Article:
11/16 - The Best iOS Development Links
The best iOS development links from November 2016.
Yammer iOS App ported to Swift 3: Since Xcode 8.2 is the last release that will support Swift 2.3, code written before Swift 3 has to be converted sooner or later. Before doing that, you should read this article, so that you know what to expect.
10 Tips to become a better Swift Developer: “So, you’ve been around with Swift for a couple of months. Now, you want to become a better Swift Developer? DRY, KISS, and not WET? I’ve got golden nuggets here and there for you.”
Building a Custom Collection in Swift: “Have you ever used a Collection, Sequence, or Slice when working with Swift collection types such as Dictionary or Array? In this tutorial, learn how you can implement your own custom collection types in Swift!”
noescape + Swift: “Our now deprecated friend @noescape isn’t so scary or mystifying once it has been put under the fine microscope of a simple blog post. In fact, the little fella’ was quite welcome, as I’m sure you’d agree that its presence helped Swift be more Swifty by virtue of bringing more clarity to our code.”
Protocol Oriented Programming is Not a Silver Bullet: Protocol oriented programming is very popular at the moment. However, it’s for sure not the only way to solve a problem.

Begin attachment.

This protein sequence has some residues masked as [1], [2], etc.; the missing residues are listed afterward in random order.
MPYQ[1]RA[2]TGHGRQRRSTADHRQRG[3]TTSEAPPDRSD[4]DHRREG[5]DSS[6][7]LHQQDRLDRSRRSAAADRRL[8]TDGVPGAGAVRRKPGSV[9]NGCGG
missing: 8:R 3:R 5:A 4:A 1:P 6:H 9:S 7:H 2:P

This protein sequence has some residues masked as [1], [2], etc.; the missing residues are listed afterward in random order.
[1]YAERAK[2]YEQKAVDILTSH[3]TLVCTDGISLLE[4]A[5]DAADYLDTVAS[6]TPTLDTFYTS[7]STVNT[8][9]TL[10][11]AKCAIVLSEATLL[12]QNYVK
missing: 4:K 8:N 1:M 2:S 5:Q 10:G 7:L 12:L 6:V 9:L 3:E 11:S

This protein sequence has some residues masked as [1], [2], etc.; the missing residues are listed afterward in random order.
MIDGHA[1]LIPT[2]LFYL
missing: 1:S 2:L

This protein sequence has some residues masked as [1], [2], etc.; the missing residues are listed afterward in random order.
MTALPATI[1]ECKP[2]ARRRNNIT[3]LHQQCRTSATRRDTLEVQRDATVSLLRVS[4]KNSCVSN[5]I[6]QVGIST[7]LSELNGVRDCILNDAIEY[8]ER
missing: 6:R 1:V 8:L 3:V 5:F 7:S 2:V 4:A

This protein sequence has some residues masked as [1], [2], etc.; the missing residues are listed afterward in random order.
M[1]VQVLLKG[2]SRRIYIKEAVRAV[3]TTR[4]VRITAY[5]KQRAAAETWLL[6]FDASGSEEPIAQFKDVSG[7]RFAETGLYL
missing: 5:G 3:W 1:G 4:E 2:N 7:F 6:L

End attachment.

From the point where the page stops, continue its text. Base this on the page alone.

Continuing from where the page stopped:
Swift: UserDefaults protocol: Good introduction to UserDefaults and how you should use them.
Swift Holy War: Comments are not an Anti-pattern: How much should you comment your code? That’s a very often discussed question and this article is a very good contribution to that debate.
The RawRepresentable Protocol in Swift: “RawRepresentable isn’t limited to enums. It can also make sense for structs and classes to add conformance. Option sets also make use of the protocol (OptionSet inherits from RawRepresentable).”
Localize your strings swiftly: Localising your app is an essential step in every development process. In this article, you’ll learn how you can make that process easier and swifter!
iOS Accessibility Tutorial: Getting Started: “In this iOS accessibility tutorial, learn how to make apps that everyone can use, including people with vision, motor, learning, or hearing disabilities.”
Title Image: @ Gustavo Frazao / shutterstock.com